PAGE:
Health care providers can now request monoclonal antibodies from Dept. of Health

Photo courtesy of the New York State Department of Health

The state Department of Health announced that health care providers in New York can now request supplies of COVID-19 monoclonal antibody therapeutics directly from the agency, through an online ordering process.

The U.S. Department of Health and Human Services transitioned from the direct ordering process for monoclonal antibodies from the distributor, AmerisourceBergen, to a state-coordinated distribution system in mid-September to ensure the consistent availability of these therapeutics.

While the vaccine still offers the best protection against COVID-19, monoclonal antibodies can be effective at decreasing hospitalization rates and progression to severe disease and death for patients with mild to moderate COVID-19.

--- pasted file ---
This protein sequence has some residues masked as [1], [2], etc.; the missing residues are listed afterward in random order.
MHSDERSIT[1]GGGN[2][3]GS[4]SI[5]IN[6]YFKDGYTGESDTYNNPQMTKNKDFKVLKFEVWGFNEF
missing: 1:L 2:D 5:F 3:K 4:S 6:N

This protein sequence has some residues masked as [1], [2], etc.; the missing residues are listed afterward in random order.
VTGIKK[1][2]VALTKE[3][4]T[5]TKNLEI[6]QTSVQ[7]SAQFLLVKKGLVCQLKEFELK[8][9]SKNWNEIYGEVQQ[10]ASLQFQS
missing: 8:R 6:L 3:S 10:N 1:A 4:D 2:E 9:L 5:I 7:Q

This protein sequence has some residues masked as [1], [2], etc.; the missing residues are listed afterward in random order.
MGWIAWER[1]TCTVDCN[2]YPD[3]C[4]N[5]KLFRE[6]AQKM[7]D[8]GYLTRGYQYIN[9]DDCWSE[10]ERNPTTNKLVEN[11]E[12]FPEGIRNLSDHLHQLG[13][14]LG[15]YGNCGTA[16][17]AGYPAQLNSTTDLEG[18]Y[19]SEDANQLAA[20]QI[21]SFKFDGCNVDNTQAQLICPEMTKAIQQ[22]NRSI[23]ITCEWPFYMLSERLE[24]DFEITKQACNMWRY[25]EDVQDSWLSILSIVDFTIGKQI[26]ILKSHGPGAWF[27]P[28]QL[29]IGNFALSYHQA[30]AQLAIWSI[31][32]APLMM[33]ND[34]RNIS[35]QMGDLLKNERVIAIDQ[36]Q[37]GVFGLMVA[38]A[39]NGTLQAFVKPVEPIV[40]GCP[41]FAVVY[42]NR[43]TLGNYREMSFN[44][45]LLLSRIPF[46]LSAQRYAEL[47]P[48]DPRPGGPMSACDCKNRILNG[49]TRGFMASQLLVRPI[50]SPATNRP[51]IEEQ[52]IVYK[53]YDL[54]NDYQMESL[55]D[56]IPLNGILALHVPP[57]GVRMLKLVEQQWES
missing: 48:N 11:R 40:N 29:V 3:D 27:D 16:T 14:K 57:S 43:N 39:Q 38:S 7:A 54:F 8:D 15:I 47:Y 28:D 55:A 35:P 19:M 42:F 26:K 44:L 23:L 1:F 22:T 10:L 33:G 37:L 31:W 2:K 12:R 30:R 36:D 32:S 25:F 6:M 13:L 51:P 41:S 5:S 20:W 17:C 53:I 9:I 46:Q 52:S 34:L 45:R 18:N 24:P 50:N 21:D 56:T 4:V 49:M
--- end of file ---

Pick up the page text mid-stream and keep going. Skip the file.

The therapeutics are delivered by intravenous infusion or subcutaneous injection to help fight infection by binding it to the virus, preventing it from operating in the body.

Health and Human Services will determine each state’s weekly allotment of monoclonal antibody products based on cases and use on a week-by-week basis. The New York State Department of Health will then determine how much product each health care provider receives based on the supply allotted to the state from the federal government.

The Department will inform the distributor, AmerisourceBergen, of each provider’s request and how much of the request should be filled. The therapeutic products that will be available through this process are Bamlanivimab/etesevimab, Etesevimab — to pair with bamlanivimab already on hand — and Casirivimab/imdevimab.

“Ensuring prompt and equitable access to these potentially life-saving therapeutics is another vital tool in our fight against this dangerous virus,” said Health Commissioner Howard Zucker. “While getting vaccinated still provides the best protection against COVID-19, the purpose of these therapeutics is to reduce the severity of symptoms and improve patient outcomes.”